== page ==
Advances against the Islamic State group in its stronghold of Raqqa have slowed down amid stiff resistance from the militants, the spokesman for the U.S.-led coalition fighting the group said.
U.S. Army Col. Ryan Dillon estimates there are around 2,000 IS militants in the northern city, saying they are using civilians and children as human shields.
"We know this is not going to be an easy fight," Dillon told The Associated Press in a phone interview Thursday night.
The U.S. has partnered with the Kurdish-dominated coalition fighting force known as the Syrian Democratic Forces in its fight against IS in Syria. In the month since they launched their offensive for Raqqa, they have encircled the militants and breached the heavily fortified Old City, gaining a foothold inside.
Dillon said the SDF is still making steady advances, but acknowledged a slower pace than the first two weeks of the operation, which saw quick and immediate progress. He said the distance between the closest SDF forces on the eastern and on the western fronts is now just under 2 kilometers (1.2 miles).
Dillon said IS is using many of the same tactics it employed in the Iraqi city of Mosul, including the use of tunnel networks, vehicle-borne IEDs, drones and the use of civilians, sometimes children, to prevent coalition forces from striking specific areas in the city.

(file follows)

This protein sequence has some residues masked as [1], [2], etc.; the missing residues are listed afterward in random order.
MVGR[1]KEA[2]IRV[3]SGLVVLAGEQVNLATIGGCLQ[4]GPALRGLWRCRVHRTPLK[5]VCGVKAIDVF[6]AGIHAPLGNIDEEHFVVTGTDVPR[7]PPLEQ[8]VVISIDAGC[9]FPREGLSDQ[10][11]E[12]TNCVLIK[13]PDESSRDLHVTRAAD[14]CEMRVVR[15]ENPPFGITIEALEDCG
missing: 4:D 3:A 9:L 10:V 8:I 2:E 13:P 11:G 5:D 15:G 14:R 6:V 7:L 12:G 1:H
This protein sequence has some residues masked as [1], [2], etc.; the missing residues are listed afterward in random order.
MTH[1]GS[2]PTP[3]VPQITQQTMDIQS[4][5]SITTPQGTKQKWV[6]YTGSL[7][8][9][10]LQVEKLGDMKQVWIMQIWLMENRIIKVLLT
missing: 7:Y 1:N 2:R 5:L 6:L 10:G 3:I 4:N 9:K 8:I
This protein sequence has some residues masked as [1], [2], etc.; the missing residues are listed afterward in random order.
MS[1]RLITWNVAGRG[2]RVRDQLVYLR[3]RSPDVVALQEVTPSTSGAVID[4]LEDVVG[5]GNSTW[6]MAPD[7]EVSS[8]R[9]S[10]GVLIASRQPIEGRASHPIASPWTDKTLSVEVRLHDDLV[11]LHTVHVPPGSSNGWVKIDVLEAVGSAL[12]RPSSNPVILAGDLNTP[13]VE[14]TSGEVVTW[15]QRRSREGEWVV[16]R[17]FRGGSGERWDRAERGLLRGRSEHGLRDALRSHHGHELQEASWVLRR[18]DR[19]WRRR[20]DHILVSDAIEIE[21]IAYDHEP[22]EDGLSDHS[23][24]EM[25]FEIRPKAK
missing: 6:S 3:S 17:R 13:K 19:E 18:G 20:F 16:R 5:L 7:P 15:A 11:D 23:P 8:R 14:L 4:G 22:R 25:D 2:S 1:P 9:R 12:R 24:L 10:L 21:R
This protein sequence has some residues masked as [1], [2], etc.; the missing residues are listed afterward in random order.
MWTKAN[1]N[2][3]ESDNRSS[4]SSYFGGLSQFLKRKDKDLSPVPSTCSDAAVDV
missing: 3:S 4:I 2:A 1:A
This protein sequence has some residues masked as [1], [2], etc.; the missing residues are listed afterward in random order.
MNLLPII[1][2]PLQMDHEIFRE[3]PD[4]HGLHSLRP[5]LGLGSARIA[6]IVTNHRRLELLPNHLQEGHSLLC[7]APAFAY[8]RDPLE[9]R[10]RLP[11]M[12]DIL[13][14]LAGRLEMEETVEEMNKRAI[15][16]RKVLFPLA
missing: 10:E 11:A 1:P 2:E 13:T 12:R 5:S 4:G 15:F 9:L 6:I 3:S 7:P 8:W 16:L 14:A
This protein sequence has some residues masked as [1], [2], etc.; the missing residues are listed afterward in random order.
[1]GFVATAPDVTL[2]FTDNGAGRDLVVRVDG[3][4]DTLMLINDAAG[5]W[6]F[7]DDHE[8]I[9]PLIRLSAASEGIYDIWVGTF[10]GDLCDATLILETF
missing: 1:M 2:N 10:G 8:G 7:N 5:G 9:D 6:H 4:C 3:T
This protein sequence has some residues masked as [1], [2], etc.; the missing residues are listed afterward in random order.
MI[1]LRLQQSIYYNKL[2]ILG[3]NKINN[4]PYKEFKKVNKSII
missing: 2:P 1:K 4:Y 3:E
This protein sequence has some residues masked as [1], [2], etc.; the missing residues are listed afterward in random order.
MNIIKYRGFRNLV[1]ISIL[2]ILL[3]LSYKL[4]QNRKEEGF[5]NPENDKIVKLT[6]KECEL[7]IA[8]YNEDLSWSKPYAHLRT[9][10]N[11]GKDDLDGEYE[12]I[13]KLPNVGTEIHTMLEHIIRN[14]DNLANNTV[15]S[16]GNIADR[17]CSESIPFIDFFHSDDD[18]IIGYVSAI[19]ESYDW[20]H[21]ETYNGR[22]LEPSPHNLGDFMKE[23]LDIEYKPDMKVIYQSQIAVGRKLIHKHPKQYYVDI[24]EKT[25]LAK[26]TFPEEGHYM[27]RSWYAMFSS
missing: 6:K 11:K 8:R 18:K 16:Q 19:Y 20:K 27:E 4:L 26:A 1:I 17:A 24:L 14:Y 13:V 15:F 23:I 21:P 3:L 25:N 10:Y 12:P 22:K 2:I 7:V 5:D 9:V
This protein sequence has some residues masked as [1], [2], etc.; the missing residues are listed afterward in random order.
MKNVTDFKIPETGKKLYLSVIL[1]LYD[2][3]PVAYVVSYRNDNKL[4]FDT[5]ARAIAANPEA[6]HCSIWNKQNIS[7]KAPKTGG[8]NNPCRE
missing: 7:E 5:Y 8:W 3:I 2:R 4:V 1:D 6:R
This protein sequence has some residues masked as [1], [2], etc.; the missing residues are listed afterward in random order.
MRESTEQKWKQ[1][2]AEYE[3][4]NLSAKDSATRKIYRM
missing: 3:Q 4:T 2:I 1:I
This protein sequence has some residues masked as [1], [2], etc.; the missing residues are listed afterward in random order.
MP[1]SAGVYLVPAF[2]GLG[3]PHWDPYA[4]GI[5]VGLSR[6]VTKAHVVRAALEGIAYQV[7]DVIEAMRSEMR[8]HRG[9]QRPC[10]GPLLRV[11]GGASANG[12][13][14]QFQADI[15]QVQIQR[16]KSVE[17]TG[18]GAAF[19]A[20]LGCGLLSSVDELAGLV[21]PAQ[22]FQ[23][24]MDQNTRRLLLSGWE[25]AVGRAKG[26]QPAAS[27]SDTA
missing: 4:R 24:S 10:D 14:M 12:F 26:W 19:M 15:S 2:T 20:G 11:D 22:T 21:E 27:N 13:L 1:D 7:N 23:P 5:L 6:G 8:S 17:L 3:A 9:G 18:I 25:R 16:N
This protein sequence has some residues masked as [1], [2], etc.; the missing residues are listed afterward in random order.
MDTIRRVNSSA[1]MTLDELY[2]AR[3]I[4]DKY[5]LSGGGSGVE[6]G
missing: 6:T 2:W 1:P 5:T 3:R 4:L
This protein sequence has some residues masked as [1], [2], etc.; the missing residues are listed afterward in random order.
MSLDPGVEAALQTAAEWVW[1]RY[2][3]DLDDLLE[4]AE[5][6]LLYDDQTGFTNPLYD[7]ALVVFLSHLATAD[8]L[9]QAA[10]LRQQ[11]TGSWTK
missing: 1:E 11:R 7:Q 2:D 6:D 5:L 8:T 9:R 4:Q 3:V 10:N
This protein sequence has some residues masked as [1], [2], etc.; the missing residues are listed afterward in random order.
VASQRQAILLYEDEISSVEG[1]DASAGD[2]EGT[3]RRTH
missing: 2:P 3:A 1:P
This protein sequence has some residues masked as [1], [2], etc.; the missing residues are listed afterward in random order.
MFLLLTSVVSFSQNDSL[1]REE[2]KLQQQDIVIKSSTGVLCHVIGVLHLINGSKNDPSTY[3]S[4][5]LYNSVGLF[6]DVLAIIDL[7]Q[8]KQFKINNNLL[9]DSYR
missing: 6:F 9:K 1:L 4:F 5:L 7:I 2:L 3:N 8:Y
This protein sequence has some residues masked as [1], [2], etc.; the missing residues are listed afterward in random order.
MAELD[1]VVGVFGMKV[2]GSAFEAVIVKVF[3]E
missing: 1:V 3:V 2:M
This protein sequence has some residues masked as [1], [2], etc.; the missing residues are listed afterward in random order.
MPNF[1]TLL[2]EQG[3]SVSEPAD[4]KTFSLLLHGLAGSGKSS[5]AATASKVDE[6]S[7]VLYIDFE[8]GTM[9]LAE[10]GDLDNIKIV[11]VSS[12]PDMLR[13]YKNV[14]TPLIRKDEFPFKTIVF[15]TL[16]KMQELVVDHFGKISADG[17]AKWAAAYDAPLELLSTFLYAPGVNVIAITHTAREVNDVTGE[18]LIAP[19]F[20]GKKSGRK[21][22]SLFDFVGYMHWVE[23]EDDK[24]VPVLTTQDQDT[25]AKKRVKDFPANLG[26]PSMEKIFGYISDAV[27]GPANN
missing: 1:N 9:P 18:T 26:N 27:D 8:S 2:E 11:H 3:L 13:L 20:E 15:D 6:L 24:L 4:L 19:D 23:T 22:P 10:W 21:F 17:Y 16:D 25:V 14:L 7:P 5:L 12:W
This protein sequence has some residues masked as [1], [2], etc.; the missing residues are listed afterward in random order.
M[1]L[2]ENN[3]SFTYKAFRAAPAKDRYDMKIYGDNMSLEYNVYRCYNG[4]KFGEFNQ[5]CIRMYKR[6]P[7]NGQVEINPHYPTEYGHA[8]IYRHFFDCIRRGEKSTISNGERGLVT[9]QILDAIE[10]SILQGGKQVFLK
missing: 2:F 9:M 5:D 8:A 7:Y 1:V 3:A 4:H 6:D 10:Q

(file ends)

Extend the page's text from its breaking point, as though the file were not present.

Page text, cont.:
"We know that it is not going to be an overnight success but the coalition and the SDF will continue to push forward and will be victorious," he said.
Dillon also said the coalition is concerned about Turkish shelling and threats to launch a cross-border operation into Afrin, a Kurdish-controlled enclave near the border with Turkey, saying the SDF should remain focused on defeating IS in Raqqa.
He said, however, that the Raqqa campaign has so far not been affected.
"As far as we know the same amount of forces that were dedicated to defeating IS in Raqqa from the beginning has sustained and has stayed the same," he said.